What Is Potato Vodka And What Makes It Different From Standard?

Long considered a clear and flavorless spirit, at least by American definitions, vodka maintained that reputation until recent years. Until 2020, the Alcohol and Tobacco Tax and Trade Bureau (TTB) actually specified that any alcohol labeled as vodka must be void of any distinction, including character, aroma, taste, and, of course, color. While those strict equalizing standards have been relaxed a bit, seasoned vodka devotees were ahead of the curve, already rejecting the notion of tastelessness by noting overall differences in smoothness, mouth feel, flavor, and quality.

Whether slight or significant, the defining characteristics of vodka rarely come from added ingredients. Instead, the differentiating traits arise from the core distilling method –– in a nutshell, what the vodka is made from — specifically, whether it's distilled with potatoes or with grains such as barley, wheat, and rye. Rather than the more neutral taste of grain-based vodkas, ones made from potatoes get praise for deeper flavor complexity with a creamy, full mouthfeel. Grain distillation, by comparison, creates a cleaner, more neutral taste that's influenced by the type of grain. Additional variations in potato and grain vodkas depend on the types of potatoes and how many times the spirits go through the distillation process. 

Potatoes provide earthy flavor to vodka

Potato vodkas typically go through fewer distillations than their grainy counterparts, meaning they keep more of the earthy elements that otherwise get filtered out. That directly affects the taste, which some describe as harboring slight vegetable notes.  The type of potato matters as well, with distillers often choosing small potatoes with more concentrated starch and less water than larger ones. It also helps to use thin-skinned spuds that are easier to peel before fermentation. 

A starchy potato such as Stobrawa aids in fermentation and is commonly used in countries like Poland, which has a comparatively high output of potato vodkas. Only about 3% of vodkas in production today come from potatoes — though the craft liquor trend in America is slowly embracing the standalone character of these vodkas. Distillers like Blue Ice headquarter in Idaho — the country's most prolific potato producer — sourcing the Russet Burbank variety for its handmade potato vodka. Chuckanut Bay Distillery in Washington State utilizes local Skagit Valley Yukon Golds.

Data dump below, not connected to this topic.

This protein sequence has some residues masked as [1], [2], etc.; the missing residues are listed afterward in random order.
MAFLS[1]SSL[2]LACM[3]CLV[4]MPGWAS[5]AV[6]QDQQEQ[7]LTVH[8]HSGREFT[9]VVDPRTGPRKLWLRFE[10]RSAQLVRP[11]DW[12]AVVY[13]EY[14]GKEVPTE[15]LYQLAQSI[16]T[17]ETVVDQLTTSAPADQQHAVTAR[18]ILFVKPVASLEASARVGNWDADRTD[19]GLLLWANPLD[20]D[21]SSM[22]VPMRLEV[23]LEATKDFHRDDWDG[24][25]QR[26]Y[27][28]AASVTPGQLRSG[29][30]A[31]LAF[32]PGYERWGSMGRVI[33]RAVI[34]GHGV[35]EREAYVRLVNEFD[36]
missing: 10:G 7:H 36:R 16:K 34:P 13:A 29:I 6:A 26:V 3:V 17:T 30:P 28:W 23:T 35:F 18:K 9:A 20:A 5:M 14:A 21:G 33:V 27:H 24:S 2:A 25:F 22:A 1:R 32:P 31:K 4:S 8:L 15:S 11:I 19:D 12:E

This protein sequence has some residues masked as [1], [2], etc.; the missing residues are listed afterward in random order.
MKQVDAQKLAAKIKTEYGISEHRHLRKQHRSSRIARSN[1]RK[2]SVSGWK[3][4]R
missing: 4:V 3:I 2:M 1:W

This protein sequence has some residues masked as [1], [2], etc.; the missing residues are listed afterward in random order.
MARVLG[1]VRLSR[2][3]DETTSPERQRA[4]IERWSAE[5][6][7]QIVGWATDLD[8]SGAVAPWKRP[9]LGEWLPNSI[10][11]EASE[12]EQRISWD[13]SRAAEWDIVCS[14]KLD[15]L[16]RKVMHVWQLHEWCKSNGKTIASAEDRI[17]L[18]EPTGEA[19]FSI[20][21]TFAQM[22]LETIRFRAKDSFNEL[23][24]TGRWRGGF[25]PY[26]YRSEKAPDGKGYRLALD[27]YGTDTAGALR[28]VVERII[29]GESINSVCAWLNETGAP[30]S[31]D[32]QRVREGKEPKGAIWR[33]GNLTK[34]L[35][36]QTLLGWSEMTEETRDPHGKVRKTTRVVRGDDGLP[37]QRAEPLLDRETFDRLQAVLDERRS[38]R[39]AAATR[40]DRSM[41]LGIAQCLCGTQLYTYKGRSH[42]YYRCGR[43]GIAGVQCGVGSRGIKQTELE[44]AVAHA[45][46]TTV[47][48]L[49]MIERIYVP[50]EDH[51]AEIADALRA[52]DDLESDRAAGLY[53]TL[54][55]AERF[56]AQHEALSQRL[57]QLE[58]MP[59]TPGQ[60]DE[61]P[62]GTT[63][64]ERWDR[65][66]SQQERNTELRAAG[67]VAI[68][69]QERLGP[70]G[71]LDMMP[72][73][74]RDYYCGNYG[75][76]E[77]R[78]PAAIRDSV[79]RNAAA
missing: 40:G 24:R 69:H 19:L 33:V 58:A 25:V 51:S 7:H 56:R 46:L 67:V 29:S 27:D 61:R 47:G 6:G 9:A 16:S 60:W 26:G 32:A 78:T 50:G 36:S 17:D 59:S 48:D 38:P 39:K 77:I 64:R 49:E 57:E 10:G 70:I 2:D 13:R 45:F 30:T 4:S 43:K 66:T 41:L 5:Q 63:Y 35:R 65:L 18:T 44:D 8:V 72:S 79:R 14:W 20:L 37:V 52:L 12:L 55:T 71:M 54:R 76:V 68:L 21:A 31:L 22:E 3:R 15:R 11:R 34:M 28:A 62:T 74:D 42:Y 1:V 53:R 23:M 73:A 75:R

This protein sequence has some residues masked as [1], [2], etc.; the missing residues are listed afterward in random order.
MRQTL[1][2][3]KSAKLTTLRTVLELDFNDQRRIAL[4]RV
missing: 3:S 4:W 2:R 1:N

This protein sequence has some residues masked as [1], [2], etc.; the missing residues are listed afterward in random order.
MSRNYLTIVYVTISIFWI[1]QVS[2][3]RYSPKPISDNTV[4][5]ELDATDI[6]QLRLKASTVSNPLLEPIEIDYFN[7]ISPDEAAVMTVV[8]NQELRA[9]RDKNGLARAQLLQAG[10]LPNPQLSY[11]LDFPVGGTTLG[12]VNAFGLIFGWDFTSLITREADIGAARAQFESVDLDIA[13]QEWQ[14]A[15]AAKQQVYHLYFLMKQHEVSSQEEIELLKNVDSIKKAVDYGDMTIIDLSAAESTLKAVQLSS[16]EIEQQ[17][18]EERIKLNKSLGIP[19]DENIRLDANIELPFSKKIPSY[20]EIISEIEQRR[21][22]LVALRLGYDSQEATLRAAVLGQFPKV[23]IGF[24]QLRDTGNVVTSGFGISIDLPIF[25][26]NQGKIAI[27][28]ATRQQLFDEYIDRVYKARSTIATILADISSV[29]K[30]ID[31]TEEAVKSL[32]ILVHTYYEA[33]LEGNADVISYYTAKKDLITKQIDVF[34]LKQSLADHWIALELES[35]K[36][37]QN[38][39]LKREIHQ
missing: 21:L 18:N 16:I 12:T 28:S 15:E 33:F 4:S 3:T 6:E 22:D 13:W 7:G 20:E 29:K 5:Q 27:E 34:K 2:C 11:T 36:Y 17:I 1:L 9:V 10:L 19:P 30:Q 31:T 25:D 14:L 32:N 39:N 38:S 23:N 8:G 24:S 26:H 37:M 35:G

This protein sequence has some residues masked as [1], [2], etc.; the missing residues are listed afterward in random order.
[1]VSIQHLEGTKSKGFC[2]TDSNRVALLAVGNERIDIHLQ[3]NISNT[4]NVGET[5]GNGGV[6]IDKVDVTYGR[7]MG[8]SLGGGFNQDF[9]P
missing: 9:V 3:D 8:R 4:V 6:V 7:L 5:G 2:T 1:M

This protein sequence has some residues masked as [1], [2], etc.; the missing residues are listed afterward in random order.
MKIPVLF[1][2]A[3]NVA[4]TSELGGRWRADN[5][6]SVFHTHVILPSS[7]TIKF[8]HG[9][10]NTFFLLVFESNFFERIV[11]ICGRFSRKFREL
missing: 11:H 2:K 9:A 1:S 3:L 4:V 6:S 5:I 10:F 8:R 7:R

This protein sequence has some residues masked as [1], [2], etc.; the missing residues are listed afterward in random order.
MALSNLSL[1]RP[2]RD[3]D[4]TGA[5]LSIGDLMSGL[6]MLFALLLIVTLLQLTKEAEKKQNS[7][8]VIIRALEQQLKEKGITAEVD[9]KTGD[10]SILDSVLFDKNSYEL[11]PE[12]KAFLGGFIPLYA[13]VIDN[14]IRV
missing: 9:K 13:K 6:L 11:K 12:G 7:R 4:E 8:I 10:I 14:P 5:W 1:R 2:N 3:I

The two other primary ingredients in both potato and grain vodkas are simply yeast and water, with high-quality distillers sourcing spring, glacial, or otherwise filtered water for clean, bright finishes. The extra distillations in grain vodka production aim to enhance this attribute, creating the neutrality preferred for many popular cocktails. Since potato vodkas have more flavor and depth, they're a good choice for drinking neat or over ice. Unsurprisingly, potato vodkas also pair well with savory bites like borscht.

More vodka types than just potato and grain

Pretty much anything that can be fermented, namely produce with enough starch and sugar, is fair game for experimental vodka distillers. That doesn't mean it's going to taste good, though. Proven crops for tasty vodkas — apart from potatoes and the standard grains — are corn, grapes, sugar beets, sorghum, and rice. But some have had success, depending on perspective and tastebuds, using fruits and even simple sugars. 

Corn in particular is favored for its regional availability in U.S. states such as Texas, home to Tito's Handmade Vodka. Like potatoes, corn is naturally gluten-free, even before the multiple distillations that typically remove gluten from other grain-based vodkas. 

Though vodka purists may stand by the nothing-added mantra, both potato and grain vodkas do come in flavored versions. Producers who yield to demand for more nuanced vodka taste profiles, such as sweet or fruity, can either steep the finished spirits with desired flavors or add them in the production process. Countries in the proverbial Vodka Belt, which includes Poland, Ukraine, Finland, Sweden, and many others, often use herbs and spices to create refreshing options. So whether you want something standalone to sip or you're looking for a pairing with a nice, savory meal — potato vodka may be the best choice and certainly one to try.